Registration of foreign companies
The Companies (Central Government’s) General Rules and Forms 1956 (Rule 20) prescribes a fixed fee of INR 5,000 to be paid for the registration of documents by a foreign company.
A foreign company must file its balance sheet and profit and loss account in the same form, and containing the same particulars (particularly with respect to documents relating to every subsidiary of the foreign company) exactly as it would if it had been a company within the meaning of the Companies Act (sec 594).The Central Government may direct that these accounting requirements do not apply or apply with modification to a particular foreign company, or any class of foreign companies.
A foreign company having a place of business in India is required, within 30 days of the establishment of a place of business in India, to deliver to the Registrar the names of the persons in India authorized to accept service of process on the company and the full address of the office of the company in India.
Documents to be filed
A foreign company which establishes a place of business in India is statutorily obliged to deliver the following documents to the Registrar at the time of registration:
- A certified copy of the charter, memorandum an articles, or other instrument defining the constitution of the company and if the instrument is not in English language a certified translation thereof;
- Full address of the registered, or principal, office of the company;
- List of particulars of its directors and secretary;
- Particulars of persons resident in India authorized to accept service of documents on behalf of the company; and
- Full address of the company’s principal place of business in India.
- Any alteration to the aforesaid particulars furnished to the Registrar shall be communicated to him by filing a return in the prescribed form.
- The Central Excise Department;
- The Commercial Taxes Department;
- The Income Tax Department;
- The Reserve Bank of India;
- The Department of Industries;
- The Registrar of Companies.
- The foreign company is dissolved, or has ceased to carry on business, or is carrying on business only for the purpose of winding up its affairs;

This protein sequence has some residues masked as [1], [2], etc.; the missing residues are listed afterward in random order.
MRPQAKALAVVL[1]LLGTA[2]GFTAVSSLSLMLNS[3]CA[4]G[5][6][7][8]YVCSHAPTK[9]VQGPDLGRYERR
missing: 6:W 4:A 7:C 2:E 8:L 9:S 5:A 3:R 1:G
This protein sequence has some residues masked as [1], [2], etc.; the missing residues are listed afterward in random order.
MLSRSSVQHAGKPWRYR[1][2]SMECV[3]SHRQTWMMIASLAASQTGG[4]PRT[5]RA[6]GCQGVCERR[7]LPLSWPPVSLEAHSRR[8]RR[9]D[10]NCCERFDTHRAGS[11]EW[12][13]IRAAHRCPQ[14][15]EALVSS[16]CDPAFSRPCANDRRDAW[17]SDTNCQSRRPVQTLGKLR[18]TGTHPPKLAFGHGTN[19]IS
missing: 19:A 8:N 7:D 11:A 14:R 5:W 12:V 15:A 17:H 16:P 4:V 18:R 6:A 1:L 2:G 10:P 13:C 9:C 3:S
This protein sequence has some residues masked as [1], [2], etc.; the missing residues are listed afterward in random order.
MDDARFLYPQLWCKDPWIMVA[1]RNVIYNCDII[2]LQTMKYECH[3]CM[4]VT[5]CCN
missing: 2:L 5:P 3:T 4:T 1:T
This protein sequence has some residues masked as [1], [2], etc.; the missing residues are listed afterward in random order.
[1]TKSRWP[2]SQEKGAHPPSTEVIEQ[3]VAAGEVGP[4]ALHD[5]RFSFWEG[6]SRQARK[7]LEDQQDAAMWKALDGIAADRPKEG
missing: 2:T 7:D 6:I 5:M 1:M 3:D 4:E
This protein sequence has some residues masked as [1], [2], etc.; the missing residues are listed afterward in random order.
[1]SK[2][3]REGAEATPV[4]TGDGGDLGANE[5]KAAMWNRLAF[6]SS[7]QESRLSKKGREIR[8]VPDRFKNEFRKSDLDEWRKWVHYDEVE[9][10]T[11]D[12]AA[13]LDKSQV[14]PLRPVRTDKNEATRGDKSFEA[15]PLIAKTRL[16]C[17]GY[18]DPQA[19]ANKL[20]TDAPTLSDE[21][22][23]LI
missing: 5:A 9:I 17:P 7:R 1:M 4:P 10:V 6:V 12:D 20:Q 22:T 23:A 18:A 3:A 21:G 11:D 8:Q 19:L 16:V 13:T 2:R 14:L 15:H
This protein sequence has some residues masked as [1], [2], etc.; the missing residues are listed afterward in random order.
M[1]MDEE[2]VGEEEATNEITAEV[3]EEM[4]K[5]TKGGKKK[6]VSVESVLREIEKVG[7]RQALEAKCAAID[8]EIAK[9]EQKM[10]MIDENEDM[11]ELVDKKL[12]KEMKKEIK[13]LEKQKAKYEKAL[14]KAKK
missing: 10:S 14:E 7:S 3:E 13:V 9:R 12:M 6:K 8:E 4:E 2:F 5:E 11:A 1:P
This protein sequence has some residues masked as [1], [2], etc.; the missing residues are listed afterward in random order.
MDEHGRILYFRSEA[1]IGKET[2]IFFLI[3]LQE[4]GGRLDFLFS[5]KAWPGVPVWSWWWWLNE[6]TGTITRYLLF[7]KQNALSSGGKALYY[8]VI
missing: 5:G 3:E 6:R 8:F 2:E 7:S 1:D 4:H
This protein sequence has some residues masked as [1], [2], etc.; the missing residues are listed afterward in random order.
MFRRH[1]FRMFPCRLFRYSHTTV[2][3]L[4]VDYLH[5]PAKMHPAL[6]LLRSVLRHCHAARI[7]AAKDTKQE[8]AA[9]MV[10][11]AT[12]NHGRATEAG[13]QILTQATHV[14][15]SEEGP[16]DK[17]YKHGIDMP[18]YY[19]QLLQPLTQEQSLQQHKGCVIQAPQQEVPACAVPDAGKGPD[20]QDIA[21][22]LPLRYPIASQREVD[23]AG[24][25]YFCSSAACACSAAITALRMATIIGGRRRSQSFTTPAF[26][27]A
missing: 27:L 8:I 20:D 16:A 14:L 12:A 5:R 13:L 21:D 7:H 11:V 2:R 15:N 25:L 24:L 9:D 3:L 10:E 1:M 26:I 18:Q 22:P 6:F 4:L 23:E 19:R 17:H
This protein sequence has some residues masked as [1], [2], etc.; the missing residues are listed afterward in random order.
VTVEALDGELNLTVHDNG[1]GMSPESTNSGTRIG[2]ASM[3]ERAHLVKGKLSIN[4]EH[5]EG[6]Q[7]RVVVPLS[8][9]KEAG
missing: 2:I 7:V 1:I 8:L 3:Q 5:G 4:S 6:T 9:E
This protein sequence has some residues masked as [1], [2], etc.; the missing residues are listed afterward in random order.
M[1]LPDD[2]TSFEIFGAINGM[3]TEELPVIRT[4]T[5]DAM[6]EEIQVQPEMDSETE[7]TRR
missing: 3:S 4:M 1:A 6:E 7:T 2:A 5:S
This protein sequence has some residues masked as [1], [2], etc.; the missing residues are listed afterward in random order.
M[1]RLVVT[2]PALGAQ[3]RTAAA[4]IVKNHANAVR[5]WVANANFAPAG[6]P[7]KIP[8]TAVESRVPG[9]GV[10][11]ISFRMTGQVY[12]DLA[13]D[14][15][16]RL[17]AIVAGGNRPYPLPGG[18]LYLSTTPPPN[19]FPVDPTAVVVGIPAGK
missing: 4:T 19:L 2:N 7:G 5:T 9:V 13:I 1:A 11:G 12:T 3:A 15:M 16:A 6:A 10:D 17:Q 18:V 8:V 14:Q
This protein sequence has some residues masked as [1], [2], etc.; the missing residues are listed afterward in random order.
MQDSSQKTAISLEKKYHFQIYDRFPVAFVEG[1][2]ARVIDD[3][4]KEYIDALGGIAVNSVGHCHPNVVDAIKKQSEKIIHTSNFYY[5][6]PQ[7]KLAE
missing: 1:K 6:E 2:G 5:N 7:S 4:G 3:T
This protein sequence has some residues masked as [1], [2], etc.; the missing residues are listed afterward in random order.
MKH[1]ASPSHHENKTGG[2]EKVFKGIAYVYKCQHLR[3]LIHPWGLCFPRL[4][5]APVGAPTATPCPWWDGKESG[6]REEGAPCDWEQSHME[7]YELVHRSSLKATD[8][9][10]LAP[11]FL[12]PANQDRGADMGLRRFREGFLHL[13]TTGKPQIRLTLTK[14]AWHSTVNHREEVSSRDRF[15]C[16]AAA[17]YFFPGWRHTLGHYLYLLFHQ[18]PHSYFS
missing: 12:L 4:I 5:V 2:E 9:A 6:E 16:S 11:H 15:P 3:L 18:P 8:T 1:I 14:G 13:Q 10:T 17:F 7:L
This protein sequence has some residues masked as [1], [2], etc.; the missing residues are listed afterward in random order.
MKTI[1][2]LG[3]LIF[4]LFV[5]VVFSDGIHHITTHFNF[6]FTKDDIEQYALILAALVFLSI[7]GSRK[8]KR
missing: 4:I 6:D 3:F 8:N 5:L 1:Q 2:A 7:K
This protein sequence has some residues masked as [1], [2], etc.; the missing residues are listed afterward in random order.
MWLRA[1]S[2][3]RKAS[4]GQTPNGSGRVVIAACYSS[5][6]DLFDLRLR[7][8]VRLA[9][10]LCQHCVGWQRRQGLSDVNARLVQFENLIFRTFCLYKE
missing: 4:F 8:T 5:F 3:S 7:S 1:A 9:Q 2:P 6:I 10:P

- The foreign company is unable to pay its debts; and
NCLT is of the opinion that it is just and equitable that the foreign company should be wound up.
A company is deemed to be unable to pay its debts when:
- A creditor, to whom the foreign company is indebted in a sum exceeding INR 100,000 then due, has served on the foreign company a demand in writing, and the foreign company has, for three weeks after such demand, failed to pay the sum or to secure or compound for it to the satisfaction of the creditor;
- Execution or other process issued on a decree or order of any court or NCLT in favour of a creditor against the foreign company (or any member thereof as such) is returned unsatisfied in whole or in part; or
- It is otherwise proved to the satisfaction of NCLT that the foreign company is unable to pay its debts.
Registration of charges executed outside India Foreign companies must register, with the Registrar, the particulars and the instrument of all charges on property, wherever situate (Companies Act, sec 127 and 600). The fees for registration vary from time to time and are set out in Sch X of the companies Act.
Bodies with jurisdiction
The statutory bodies, which mainly exercise jurisdiction over foreign companies, are:
Liquidation of a foreign company
A foreign company may be wound up as an unregistered company, only by NCLT/court, not Voluntarily or under the supervision of the court. When a foreign company ceases to carry on business in India, it may be wound up in India as an unregistered company even though the foreign company has been dissolved or otherwise ceased to exist under the laws under which it was incorporated. A foreign company may be wound up if:
Requirements for establishment of subsidiaries
Joint venture company or a wholly-owned subsidiary in India of a person resident outside India A person resident outside India may establish its presence in India by either setting up wholly-owned subsidiary (WOS) or joint venture company (JVC) with any other Indian entity.
The foreign direct investment (FDI) in a WOS in India or a JVC in India will be subject to the exchange control regulations and the FDI policy of the Government of India. There are certain sectors/activities listed out in the exchange control regulations where automatic approval of RBI for investment is not available. In such cases, an application is required to be made to the Foreign Investment Promotion Board (FIPB)/Secretariat for Industrial Assistance (SIA) for its approval for such investment. The exchange control regulations also list out other activities where automatic approval of RBI is available for investment, subject to certain limits specified therein. Any proposed investment in excess of the limits specified therein will again require approval of FIPB/SIA. The list of industries in respect of which the automatic route of RBI is available and in respect of which approval of FIPB/SIA is required is set out in greater detail subsequently. A subsidiary once incorporated under the provisions of the Companies Act is treated exactly like a domestic company.
Fees and duties
A WOS or JVC in India will be required to pay the same registration fees as any other company in India. The fees vary according to the amount of the nominal share capital of the company. The fees vary according to the amount of the nominal share capital of the company. The table of fees is set out in Sch X of the Companies Act.
Companies which increase share capital after registration must pay a fee when submitting notice of the increase to the Registrar. The fee in this case is the difference between that payabl